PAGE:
Personally I would ask why the ex CEO of Lloyds Banking Group was able to; totally ignore the evidence he was sent of a major fraud which has resulted in a major police investigation that is detrimental to the bank ; allow and even authorise the malicious persecution of the victims of the fraud; allow a false account to be operated in the name of a victim’s company (when false accounting is a criminal offence); and why should he walk away with £5 million pounds?

It doesn’t make any sense to me and I’m deeply disappointed UKFI, our Government and our regulators seem unable to understand how offensive this pay off is to the majority of the British people. This is not about banker bashing – it’s just logic and I imagine the 43,000 people who have lost or are losing their jobs at Lloyds, will also be wondering about  the logic of them all ending up with nothing when the man in charge of the disastrous merger, can get so much?

Maybe, on a personal level, Mr Daniels is a good man – I wouldn’t know. But in my view, he isn’t a good business man and I cannot understand why a bank that is 41% owned by the state, is paying him £5M? Or why he has been getting £3,333 a day since last March for doing nothing?  Or is the  implication, it was costing us much more than that when Mr Daniels was doing ‘something’?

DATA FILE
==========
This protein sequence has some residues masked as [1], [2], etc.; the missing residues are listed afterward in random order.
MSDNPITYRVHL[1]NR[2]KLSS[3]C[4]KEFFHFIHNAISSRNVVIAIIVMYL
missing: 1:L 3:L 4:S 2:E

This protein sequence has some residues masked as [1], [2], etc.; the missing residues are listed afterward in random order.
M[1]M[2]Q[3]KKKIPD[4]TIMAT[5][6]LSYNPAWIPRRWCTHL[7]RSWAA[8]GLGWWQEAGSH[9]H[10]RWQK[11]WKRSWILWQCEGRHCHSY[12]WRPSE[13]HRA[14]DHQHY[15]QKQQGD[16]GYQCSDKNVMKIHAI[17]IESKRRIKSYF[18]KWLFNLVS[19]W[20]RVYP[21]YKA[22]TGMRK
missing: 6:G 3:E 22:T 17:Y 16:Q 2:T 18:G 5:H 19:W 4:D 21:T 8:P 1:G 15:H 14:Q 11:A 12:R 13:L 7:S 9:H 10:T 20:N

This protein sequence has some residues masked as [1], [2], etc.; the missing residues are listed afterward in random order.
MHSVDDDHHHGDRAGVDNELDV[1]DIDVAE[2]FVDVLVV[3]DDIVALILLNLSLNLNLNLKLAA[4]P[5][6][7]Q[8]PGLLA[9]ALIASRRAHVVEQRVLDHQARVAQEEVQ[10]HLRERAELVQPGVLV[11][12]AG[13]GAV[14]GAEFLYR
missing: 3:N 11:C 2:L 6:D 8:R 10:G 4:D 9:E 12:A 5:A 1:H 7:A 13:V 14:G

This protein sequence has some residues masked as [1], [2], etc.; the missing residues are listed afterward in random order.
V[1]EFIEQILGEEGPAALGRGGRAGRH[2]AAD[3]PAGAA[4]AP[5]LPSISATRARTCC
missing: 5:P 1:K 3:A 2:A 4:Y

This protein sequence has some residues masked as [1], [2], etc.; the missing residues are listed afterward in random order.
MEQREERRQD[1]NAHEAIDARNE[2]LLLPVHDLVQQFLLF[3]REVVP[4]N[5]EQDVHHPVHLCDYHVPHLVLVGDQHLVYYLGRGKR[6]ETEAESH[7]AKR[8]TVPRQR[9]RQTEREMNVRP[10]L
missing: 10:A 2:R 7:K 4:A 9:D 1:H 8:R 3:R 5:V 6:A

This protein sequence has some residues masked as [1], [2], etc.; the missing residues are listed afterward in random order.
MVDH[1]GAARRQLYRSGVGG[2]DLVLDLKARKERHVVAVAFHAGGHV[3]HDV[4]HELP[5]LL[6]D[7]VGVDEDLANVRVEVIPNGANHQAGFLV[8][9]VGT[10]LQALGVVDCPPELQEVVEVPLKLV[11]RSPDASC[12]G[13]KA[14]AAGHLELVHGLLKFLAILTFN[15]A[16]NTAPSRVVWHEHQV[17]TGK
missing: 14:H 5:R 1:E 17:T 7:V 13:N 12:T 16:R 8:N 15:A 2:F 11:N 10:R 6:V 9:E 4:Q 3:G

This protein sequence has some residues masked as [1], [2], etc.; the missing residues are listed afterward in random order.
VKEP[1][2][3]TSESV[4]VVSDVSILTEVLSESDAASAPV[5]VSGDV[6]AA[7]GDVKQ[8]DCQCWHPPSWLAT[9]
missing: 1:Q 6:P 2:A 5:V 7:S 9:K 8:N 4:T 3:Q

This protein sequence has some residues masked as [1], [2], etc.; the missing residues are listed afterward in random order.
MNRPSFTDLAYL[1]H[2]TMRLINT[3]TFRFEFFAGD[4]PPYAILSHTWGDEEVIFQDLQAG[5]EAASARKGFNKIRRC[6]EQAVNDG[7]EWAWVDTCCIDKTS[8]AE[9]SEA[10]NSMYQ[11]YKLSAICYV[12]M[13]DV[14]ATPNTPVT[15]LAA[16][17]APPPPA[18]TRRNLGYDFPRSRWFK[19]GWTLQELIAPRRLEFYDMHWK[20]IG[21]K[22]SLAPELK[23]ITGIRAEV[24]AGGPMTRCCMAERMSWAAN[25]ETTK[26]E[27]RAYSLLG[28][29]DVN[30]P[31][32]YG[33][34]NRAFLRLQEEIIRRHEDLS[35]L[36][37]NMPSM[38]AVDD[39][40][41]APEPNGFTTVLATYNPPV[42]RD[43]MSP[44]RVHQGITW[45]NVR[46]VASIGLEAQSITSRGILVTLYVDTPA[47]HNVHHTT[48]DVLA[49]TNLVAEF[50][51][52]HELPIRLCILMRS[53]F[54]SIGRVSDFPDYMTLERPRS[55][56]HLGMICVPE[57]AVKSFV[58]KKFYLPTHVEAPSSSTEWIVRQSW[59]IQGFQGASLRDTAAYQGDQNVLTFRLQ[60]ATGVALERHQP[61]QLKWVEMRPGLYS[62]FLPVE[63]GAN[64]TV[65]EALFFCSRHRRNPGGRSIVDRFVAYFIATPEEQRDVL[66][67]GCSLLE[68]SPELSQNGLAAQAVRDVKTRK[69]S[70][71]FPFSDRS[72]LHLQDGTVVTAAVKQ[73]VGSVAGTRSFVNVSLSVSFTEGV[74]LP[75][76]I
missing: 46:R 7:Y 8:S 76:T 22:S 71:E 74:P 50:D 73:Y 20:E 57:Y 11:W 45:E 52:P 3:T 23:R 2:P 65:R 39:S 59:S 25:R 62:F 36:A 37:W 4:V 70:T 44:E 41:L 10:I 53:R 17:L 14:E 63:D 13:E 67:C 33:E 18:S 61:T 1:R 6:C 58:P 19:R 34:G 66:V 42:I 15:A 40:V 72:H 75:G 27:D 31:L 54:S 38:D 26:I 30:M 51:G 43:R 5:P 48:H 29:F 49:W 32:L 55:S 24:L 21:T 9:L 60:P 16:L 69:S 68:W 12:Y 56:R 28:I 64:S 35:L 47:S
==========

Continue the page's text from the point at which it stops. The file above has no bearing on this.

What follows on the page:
I’m inclined to think it was. He has cost this Nation a fortune – and now his pension from the part state owned bank he was instrumental in ruining, will keep paying him a fortune every year for the rest of his life.

Eric Daniels, Fred Goodwin, Peter Cummings – some might consider them to be three of the most successful bank robbers in British history. No horses, no getaway cars, no balaclava’s, no dynamite. How did they do it?

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ARE SOME BANKS SPREADING THE IMMORALITY TO THE COURTROOM?#HBOS

I wrote the blog below back in 2010 when Paul and I were still going through our 22 eviction hearings. I was reminded of it today when trying to help a member of SME Alliance who, in my opinion, is being treated absolutely appallingly as a litigant in person by the Court system. Don’t get me wrong – over the course of the last 10 years, I’ve come across far more good Judges than bad ones. I now know a lot of good lawyers and good barristers. But I have definitely recognised a more aggressive approach from the legal profession in general when they are representing banks.